Temptatus sum, ergo secutus est.

      > Therefore it is tempting to consider that they have the same source
      > (as in some substrate), but it does not follow they should have any
      > further connection: since we are alreddy assuming this was a
      > perfectly normal sound in our substrate, there is no problem in
      > having more than one root that has it.

      True. You may assume that if you want, I'll test the possibility they are related.

      >
      > > > Basic vocabulary does not tend to come from sophisticated
      > > > cultural concepts.
      > >
      > > That is generally assumed, and I think that's wrong. Vocabularies
      > > abound with words having suffered a sociological deroute.
      >
      > Vocabularies in general, yes. Swadesh-list-level basic vocabulary,
      > no.

      Yes; see above.
      >
      > > > I don't see you even trying to explain there how a single *L
      > > > could yield all of *g *gl *dVl *d *l etc.
      > > > That has to rake up some half a dozen assumptions at least.
      > >
      > > No assumptions, those are all documented IRL.
      >
      > All those substitutions are attested elsewhere, you mean? The
      > assumptions are that this or that particular substitution happened.
      > "Possible sound change" is still different from "sound change for
      > which there is evidence".

      That's right, there is evidence for them elsewhere.


      > > > > > > So it has to do with ordered vs. unordered (single file)
      > > > > > > march through the landscape.
      > > > > >
      > > > > > More assumptions.
      > >
      > > No, this is part of the proposal.
      >
      > Same thing. All these assumptions are part of your proposal.

      The proposal was that *Lun,- and *kam-t- were borrowed together as antonyms.

      >
      > > > > It's the way to do it.
      > > > > http://en.wikipedia.org/wiki/Marching
      > > >
      > > > First this was supposed to refer to unordered masses, now it's
      > > > supposed to also refer to the military too, and also in a
      > > > specific formation this time.
      > >
      > > What 'this'? Which of *kaN-t- and *Lun,-?
      >
      > The latter, if I've stayed on track.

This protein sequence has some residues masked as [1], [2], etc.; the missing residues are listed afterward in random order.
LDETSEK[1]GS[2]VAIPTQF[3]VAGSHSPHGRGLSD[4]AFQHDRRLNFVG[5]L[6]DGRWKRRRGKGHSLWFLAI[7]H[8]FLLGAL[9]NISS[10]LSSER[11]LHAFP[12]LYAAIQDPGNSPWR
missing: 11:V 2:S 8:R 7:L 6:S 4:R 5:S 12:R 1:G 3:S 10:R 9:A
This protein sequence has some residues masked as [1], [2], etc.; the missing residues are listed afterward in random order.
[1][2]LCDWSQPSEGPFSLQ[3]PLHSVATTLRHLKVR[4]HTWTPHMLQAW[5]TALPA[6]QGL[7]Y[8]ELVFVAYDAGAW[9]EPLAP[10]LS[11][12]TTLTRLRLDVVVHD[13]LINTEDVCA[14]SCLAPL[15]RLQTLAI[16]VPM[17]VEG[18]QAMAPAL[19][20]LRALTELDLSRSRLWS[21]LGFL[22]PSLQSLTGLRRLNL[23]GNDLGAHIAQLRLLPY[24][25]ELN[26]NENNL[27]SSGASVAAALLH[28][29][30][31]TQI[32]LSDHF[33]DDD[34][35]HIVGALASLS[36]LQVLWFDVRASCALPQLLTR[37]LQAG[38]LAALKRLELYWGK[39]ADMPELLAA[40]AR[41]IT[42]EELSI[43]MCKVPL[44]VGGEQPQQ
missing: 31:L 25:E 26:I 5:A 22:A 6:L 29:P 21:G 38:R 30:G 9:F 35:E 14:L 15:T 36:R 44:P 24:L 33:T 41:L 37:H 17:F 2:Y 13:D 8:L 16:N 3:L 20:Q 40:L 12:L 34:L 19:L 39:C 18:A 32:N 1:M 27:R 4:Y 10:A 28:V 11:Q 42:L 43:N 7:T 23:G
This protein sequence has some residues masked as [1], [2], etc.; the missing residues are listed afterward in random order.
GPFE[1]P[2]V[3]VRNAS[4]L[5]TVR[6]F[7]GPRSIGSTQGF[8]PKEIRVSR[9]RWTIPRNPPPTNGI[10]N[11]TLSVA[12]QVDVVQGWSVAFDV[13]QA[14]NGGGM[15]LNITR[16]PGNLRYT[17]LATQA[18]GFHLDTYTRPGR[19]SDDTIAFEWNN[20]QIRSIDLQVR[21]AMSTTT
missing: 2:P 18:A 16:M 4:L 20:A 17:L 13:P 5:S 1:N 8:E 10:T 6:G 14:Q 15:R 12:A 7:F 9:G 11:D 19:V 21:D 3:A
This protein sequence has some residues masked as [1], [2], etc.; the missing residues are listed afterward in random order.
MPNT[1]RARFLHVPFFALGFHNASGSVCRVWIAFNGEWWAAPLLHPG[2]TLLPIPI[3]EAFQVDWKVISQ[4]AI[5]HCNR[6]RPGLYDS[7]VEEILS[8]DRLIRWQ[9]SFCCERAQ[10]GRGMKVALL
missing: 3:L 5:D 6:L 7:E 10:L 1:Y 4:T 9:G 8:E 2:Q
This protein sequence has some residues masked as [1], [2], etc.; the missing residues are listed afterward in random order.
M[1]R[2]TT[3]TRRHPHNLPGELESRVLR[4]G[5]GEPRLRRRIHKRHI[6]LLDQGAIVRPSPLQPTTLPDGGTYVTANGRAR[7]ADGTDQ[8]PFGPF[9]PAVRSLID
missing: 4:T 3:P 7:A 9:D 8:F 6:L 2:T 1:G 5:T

I'm afraid you haven't.

      > You're trying to derive *LuN > "unordered group" > "marching
      > soldiers" > "line" > "long", right?

      No, leave out the "marching soldiers".

      >
      > > > Not to say that this particular meaning also seems to be
      > > > unattested.
      > >
      > > Which particular meaning?
      >
      > "Soldiers marching in a line".

      Erh, what?


      Torsten
    • Tavi
      ... to ... to ... Besides Spanish, these words can be found in other Romance languages, although with a different semantic distribution. For example,
      Message 59 of 59 , Jan 26, 2013
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        --- In cybalist@yahoogroups.com, "Tavi" wrote:
        >
        > - Iberian e-ban- 'to set up' (debanen = Latin curavit in a bilingual
        > inscription), Basque eman 'to put, to place; to get used to; to dress'
        > - Hispano-Romance *mania > Spanish maña 'skill; trick; bad habit'
        > - Hispano-Romance *a-mani-a:re > Spanish amañar 'to fix; to rig, to
        > doctor; to concot', amañarse 'to manage (oneself)'
        > - Hispano-Romance *a-ppani- > Basque ap(h)ain 'elegant', ap(h)aindu
        'to
        > prepare, to set; to ornate'
        > - Hispano-Romance *a-ppani-a:re > Spanish apañar 'to gather, to
        > collect; to take (by force); to attire; to dress, to garnish (food);
        to
        > fix, to repair; to manage to do something', apañarse 'to manage
        > (oneself)'
        > Note: Semantic drift is comparable to Latin e:lega:ns 'refined,
        > distinguished' from legere 'to gather, to pile up'.
        >
        Besides Spanish, these words can be found in other Romance languages,
        although with a different semantic distribution. For example, Portuguese
        amanhar(se) is 'to prepare; to ornate (oneself)', while apanhar is 'to
        gather'.

        I suppose the distribution of *b- > m- ~ p- might reflect an ancient
        isogloss in the donor language(s).